They all agreed with Rokeach that there could only be one Jesus Christ. Joseph was the first to take up the contradiction. ‘He says he’s the reincarnation of Jesus Christ. I can’t get it. I know who I am. I’m God, Christ, the Holy Ghost, and if I wasn’t, by gosh, I wouldn’t lay claim to anything of the sort ... I know this is an insane house and you have to be very careful.’ Very quickly he decided that the other two were insane, the proof being that they were in a mental hospital, weren’t they? Therefore Clyde and Leon were merely to be ‘laughed off’. Clyde concluded that the other two were ‘rerises’, lower beings, and anyway dead. He took, perhaps, the most godlike tone: ‘I am him. See? Now understand that!’ Leon, who became adept at ducking and diving in order to maintain his position without causing the social disruption they all found threatening, explained that the other two were ‘hollowed-out instrumental gods’. When Rokeach pushed Leon to say that Joseph wasn’t God, he replied:

‘He’s an instrumental god, now please don’t try to antagonise him. [To Joseph] My salute to you, sir, is as many times as you are a hollowed-out instrumental god ... My belief is my belief and I don’t want your belief, and I’m just stating what I believe.’

‘I know who I am,’ Joseph said.

  ‘I don’t want to take it away from you,’ Leon said. ‘You can have it. I don’t want it.’

Leon’s standard response to any claim from the others that went against his delusions was ‘That’s your belief, sir,’ and then to change the subject.

As to their understanding of why they had been brought together, Clyde, often baffled, took what was to be his habitual stance and remained silent on the subject, while Joseph was clear that they were there ‘to iron out that I’m the one and only God’ and for Rokeach to help him convince the other two that they were crazy, so that Joseph could do his work ‘with greater tranquillity’. Leon, right from the start quite aware of the agenda and able to articulate his opinion of it, had another answer:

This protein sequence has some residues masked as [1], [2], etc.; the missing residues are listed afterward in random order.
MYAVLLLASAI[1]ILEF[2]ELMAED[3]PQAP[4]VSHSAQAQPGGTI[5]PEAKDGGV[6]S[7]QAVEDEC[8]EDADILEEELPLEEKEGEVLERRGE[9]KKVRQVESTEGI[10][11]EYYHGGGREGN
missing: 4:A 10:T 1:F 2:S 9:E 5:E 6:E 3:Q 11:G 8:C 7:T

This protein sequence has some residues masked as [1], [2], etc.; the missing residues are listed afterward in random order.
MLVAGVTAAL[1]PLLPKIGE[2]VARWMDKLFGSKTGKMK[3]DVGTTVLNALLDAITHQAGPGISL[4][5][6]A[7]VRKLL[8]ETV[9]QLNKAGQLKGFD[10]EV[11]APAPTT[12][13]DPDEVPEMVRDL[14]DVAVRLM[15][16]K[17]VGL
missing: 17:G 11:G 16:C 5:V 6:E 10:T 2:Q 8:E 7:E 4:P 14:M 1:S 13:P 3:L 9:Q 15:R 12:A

I understand that you would like us three gentlemen to be a melting pot pertaining to our morals, but as far as I’m concerned I am myself, he is him, and he is him. Using one patient against another, trying to brainwash and also through the backseat driving of electronic voodooism. That has an implication of two against one or one against two ... I know what’s going on here. You’re using one patient against another, and this is warped psychology.

A great problem for the mad in the mid-20th century was that the sane were always trying to get in on their act. Sincere people who were not mad wanted to interfere with the mad in various ways in order to relieve them of their suffering and isolation, while others, equally sincere, wanted to get down with them and reinterpret their crazy ramblings as meta-sanity. What was no longer an option for the mad was to be left alone in asylums to get on with their deluded lives in their own way. There had been some historical pockets of interference and understanding. In 1563, more than two centuries before Philippe Pinel and Jean-Baptiste Pussin released the patients in Bicêtre from their chains and announced they needed treating not punishing, Johann Weyer reported to the Inquisition that the so-called witches everyone was so keen on strangling and burning were in fact delusional and mentally ill, as indeed was anyone who thought themselves a victim of their spells. Nevertheless, for the most part, until the middle of the 20th century, raving, delusional and pathologically withdrawn men and women were got out of society’s way by being incarcerated for much of their lives in formidable asylums, where their keepers had little thought beyond keeping them still, in one place, allowed out only when they died.

By the 1960s and 1970s a coalition of right-wing libertarians, left-wing radicals and the kind-hearted set their faces against such a fate, and, without the left and kind-hearted quite getting the agenda of the libertarians, collaborated to shut down the fortresses and free the mad to roam, not so much cared for in the community as dosed into a palsied stupor or undosed in manic terror, up and down our high streets to participate in the real world. R.D. Laing, along with others in the anti-psychiatry movement, started well by living with and listening to the speech of the mad, but ended up imposing on them his belief that he too had the gift of tongues and took charge of speaking truth to normality. He began as their interpreter but finally lost interest in the middle-mad-man (who kept behaving badly and had to be carted off back to the loony bin) and became the source of his own wisdom. Before and after the time of the anti-psychiatrists, the pro-psychiatrists did everything in their ever increasing ‘scientific’ power to liberate the mad from the bin and bring them back to the world of normality with cold showers, electric shocks, insulin shock, brain cutting and anti-psychotic medication. The libertarians, for their part, simply announced that there was no such thing as madness and therefore the state was not required to oversee and pay for the care of those who were making themselves socially unwelcome (see Thomas Szasz). The so-called mad were to be turned out of the asylums and become part of the general population. If any individual’s behaviour was intolerable to society, they were to be imprisoned, not given sick notes.